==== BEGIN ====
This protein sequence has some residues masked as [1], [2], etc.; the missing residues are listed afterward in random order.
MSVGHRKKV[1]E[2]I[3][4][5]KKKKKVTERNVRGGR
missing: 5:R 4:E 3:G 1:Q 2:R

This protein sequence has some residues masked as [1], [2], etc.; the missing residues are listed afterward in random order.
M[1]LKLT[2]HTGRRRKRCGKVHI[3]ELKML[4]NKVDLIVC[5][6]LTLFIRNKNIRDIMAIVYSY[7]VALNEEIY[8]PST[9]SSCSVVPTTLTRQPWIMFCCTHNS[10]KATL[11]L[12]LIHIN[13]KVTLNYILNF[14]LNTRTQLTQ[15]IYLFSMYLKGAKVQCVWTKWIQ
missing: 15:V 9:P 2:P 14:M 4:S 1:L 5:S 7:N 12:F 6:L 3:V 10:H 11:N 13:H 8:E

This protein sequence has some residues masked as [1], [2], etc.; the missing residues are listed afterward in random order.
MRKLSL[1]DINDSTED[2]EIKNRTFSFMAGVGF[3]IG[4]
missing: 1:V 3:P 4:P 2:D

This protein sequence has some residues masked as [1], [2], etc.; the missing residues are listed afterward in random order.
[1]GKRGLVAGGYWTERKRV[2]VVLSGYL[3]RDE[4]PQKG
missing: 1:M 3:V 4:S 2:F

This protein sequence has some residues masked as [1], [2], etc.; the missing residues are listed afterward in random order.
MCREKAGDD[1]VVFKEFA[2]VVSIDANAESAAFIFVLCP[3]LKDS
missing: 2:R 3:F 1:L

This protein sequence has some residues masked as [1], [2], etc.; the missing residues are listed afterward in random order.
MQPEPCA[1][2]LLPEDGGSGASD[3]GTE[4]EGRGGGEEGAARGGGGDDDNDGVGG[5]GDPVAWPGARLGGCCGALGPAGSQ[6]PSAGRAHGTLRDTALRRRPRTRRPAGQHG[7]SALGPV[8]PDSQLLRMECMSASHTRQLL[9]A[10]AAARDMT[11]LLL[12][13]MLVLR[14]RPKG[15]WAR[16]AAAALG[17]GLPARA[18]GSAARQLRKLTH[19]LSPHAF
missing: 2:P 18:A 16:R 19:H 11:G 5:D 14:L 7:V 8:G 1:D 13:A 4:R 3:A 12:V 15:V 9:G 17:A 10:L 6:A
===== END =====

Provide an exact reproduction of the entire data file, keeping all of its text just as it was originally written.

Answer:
This protein sequence has some residues masked as [1], [2], etc.; the missing residues are listed afterward in random order.
MSVGHRKKV[1]E[2]I[3][4][5]KKKKKVTERNVRGGR
missing: 5:R 4:E 3:G 1:Q 2:R

This protein sequence has some residues masked as [1], [2], etc.; the missing residues are listed afterward in random order.
M[1]LKLT[2]HTGRRRKRCGKVHI[3]ELKML[4]NKVDLIVC[5][6]LTLFIRNKNIRDIMAIVYSY[7]VALNEEIY[8]PST[9]SSCSVVPTTLTRQPWIMFCCTHNS[10]KATL[11]L[12]LIHIN[13]KVTLNYILNF[14]LNTRTQLTQ[15]IYLFSMYLKGAKVQCVWTKWIQ
missing: 15:V 9:P 2:P 14:M 4:S 1:L 5:S 7:N 12:F 6:L 3:V 10:H 11:N 13:H 8:E

This protein sequence has some residues masked as [1], [2], etc.; the missing residues are listed afterward in random order.
MRKLSL[1]DINDSTED[2]EIKNRTFSFMAGVGF[3]IG[4]
missing: 1:V 3:P 4:P 2:D

This protein sequence has some residues masked as [1], [2], etc.; the missing residues are listed afterward in random order.
[1]GKRGLVAGGYWTERKRV[2]VVLSGYL[3]RDE[4]PQKG
missing: 1:M 3:V 4:S 2:F

This protein sequence has some residues masked as [1], [2], etc.; the missing residues are listed afterward in random order.
MCREKAGDD[1]VVFKEFA[2]VVSIDANAESAAFIFVLCP[3]LKDS
missing: 2:R 3:F 1:L

This protein sequence has some residues masked as [1], [2], etc.; the missing residues are listed afterward in random order.
MQPEPCA[1][2]LLPEDGGSGASD[3]GTE[4]EGRGGGEEGAARGGGGDDDNDGVGG[5]GDPVAWPGARLGGCCGALGPAGSQ[6]PSAGRAHGTLRDTALRRRPRTRRPAGQHG[7]SALGPV[8]PDSQLLRMECMSASHTRQLL[9]A[10]AAARDMT[11]LLL[12][13]MLVLR[14]RPKG[15]WAR[16]AAAALG[17]GLPARA[18]GSAARQLRKLTH[19]LSPHAF
missing: 2:P 18:A 16:R 19:H 11:G 5:D 14:L 7:V 8:G 1:D 13:A 4:R 3:A 12:V 15:V 9:G 17:A 10:L 6:A